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6 months ago by John Smith

The last year has paid witness to the exposure of some of the biggest flaws in the global cyber security environment.  In this blog, John Smith looks at what business leaders can take away from this, and what trends we can expect to see going forward.

 

One key takeaway is that businesses are becoming increasingly interdependent on each other’s security – if one network goes down, many tend to follow.  As a result, firms should make an effort to enforce tight security not just for themselves, but also with competitors.

 

This highlight on interdependency is an increasingly significant trend, affecting not only businesses.  The development on the Internet of Things has resulted in multiple devices being connected across one network.  However, many of these devices are not particularly secure, and a hack could result in  “cascade effect”, resulting in harm to an entire network.

 

Something else to be observed from 2017 is the emergence of a shift in hackers’ attention from short-term data to long-term data.  Short-term data, such as bank details, can be changed quickly, and as a result are useful to cyber criminals for less time.  Long-term data, on the other hand, such as names, addresses and dates of birth, are being increasingly targeted.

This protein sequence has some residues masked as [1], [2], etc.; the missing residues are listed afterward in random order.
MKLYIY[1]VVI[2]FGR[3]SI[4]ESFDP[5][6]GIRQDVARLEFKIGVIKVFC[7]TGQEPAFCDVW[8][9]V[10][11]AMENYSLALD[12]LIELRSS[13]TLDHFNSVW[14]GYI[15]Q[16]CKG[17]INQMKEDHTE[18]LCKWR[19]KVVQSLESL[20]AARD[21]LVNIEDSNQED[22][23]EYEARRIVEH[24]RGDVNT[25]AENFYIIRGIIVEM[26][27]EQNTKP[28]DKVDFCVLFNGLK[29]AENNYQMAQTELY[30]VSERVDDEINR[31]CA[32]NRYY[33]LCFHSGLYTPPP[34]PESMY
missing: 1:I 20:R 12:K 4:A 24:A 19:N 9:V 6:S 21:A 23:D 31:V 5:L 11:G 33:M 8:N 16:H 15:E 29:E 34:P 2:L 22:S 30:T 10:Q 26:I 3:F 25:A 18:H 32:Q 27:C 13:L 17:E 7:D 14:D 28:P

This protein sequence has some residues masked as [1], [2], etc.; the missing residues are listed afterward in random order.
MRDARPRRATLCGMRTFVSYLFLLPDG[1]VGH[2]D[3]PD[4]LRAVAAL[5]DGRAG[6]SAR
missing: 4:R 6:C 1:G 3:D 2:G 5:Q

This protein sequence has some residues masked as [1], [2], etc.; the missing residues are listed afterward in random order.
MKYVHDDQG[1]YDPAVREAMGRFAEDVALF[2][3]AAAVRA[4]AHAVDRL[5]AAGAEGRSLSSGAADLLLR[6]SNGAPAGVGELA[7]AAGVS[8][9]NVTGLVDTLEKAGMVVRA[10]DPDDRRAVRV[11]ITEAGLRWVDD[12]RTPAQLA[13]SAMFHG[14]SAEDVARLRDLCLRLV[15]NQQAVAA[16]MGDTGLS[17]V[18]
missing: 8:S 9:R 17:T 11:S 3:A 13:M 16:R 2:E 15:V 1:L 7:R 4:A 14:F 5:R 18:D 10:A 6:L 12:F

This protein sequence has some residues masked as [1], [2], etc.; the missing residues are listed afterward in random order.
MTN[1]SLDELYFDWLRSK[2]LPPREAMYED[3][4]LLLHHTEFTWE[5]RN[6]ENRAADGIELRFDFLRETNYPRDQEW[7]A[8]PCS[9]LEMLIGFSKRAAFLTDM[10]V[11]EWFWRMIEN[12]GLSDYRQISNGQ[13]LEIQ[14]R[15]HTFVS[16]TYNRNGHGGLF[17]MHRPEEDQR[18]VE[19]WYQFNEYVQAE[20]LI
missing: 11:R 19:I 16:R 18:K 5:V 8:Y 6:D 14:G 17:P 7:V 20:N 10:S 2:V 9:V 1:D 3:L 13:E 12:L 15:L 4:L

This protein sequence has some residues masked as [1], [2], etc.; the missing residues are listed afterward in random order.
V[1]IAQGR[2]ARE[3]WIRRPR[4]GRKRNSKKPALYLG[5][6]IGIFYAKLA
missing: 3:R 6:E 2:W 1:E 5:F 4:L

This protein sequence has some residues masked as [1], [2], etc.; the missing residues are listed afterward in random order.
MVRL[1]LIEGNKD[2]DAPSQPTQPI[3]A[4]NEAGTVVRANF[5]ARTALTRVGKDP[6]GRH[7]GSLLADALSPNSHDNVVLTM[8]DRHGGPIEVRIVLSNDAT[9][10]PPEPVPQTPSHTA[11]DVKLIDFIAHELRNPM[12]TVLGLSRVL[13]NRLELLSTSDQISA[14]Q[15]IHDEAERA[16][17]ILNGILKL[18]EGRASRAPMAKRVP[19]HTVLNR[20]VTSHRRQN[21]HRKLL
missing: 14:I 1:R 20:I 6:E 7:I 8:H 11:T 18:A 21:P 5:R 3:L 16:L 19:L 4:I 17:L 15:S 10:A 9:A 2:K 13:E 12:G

Businesses have always been aware of the importance of protecting this data.  However, recent events have meant that organisations are now much more informed as to how to deal with a data breach should the situation arise – they must accept that breaches will take place, but make it understood by customers that damage can be limited through improving systems and having a transparent post-breach protocol. 

 

Yahoo learnt this the hard way: In 2013, they admitted that they were hacked and had account details of 1/3 of its members leaked.  However, in 2017, it was revealed that all three billion accounts had been hacked and exposed.  Without having a process in place for dealing with these situations, they were humiliated and no longer possess the trust of their members.

 

In conclusion, cyber security teams should be focusing on these themes for the year ahead.  However, if progression is to take place across the businesses, it must be lead by C suite officers, who must be willing to collaborate with other business leaders in order to obtain security across their respective industries.